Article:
Eurice Experts at European Week of Regions & Cities in Brussels
Q&A session on effective communication, dissemination and exploitation in EU-funded projects
As part of the European IP Helpdesk training activities, our team members Stephanie Weber (Communications) and Michele Dubbini (IP & Innovation) joined this year's European Week of Regions & Cities at the beginning of October. From 7 to 10 October 2019 the four-day event welcomed more than 9, 300 participants to a week full of workshops, plenary talks and exchange in Brussels, Belgium.
On 10 October 2019, Stephanie and Michele provided a Q&A session on "Maximising Impact: Effective Communication, Dissemination and Exploitation in EU-funded Projects". The workshop put a particular spotlight on the role of communication, dissemination and exploitation in maximising the impact of EU-funded projects. While many beneficiaries of EU research and innovation projects are aware of the need to bring their project activities and outcomes to the attention of the broader public and relevant stakeholders, there still exists some confusion about what these three concepts really mean: How do activities relate to each other? And how can they be distinguished from one another?
Against this backdrop, the major aim was to draw the bigger picture, and provide participants with a better understanding of the differences and touching points between the activities, and why it takes an integrated approach to effectively carry out communication, dissemination and exploitation.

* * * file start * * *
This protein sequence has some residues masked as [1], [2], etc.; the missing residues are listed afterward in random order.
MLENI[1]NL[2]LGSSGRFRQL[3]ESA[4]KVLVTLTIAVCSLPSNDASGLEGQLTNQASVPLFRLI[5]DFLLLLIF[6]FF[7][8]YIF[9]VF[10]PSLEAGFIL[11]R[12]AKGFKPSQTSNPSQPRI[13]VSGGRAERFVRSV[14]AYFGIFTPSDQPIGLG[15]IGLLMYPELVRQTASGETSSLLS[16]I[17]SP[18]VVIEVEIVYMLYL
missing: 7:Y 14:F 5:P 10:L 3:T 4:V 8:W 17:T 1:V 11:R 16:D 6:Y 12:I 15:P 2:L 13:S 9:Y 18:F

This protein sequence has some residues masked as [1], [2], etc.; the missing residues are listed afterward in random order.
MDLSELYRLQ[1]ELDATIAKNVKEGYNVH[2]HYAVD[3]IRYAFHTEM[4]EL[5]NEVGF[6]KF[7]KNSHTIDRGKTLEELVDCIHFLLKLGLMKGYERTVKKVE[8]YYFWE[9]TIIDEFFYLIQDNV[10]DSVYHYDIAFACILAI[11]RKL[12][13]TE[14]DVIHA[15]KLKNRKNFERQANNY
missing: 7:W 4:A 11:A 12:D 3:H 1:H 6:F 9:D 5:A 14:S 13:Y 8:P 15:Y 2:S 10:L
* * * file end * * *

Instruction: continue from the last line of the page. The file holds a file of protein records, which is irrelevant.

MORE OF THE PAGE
“It’s essential for beneficiaries of EU-funded projects to understand, that communication, dissemination and exploitation measures are not to be considered as mere tick-boxes for a successful project proposal, but that a sound outreach strategy will benefit their own work, profile and reputation”, Stephanie Weber pointed out at the beginning of the meeting.
In a short introductory presentation participants heard about central definitions and ideas behind the three concepts and got an overview of key practical steps to consider when elaborating an outreach and exploitation strategy. In relation to the latter, the last part of the presentation specifically touched upon issues related to safeguarding and managing intellectual property (IP) in EU projects. The second part of the session was dedicated to discussion and interchange.
“Exploitation does not always mean monetisation. Exploitation may, but not necessarily has to generate cash. It can also mean using results in further research, policy reports, or education. The type of exploitation clearly depends on the nature and objectives of each individual project”, Michele Dubbini added in his talk.
Summing up, a key take-away message of the session was, that in order to maximise the impact of research and innovation projects, communication, dissemination and exploitation measures should be understood as “horizontal issues” that run alongside and complement research activities throughout a project’s life cycle.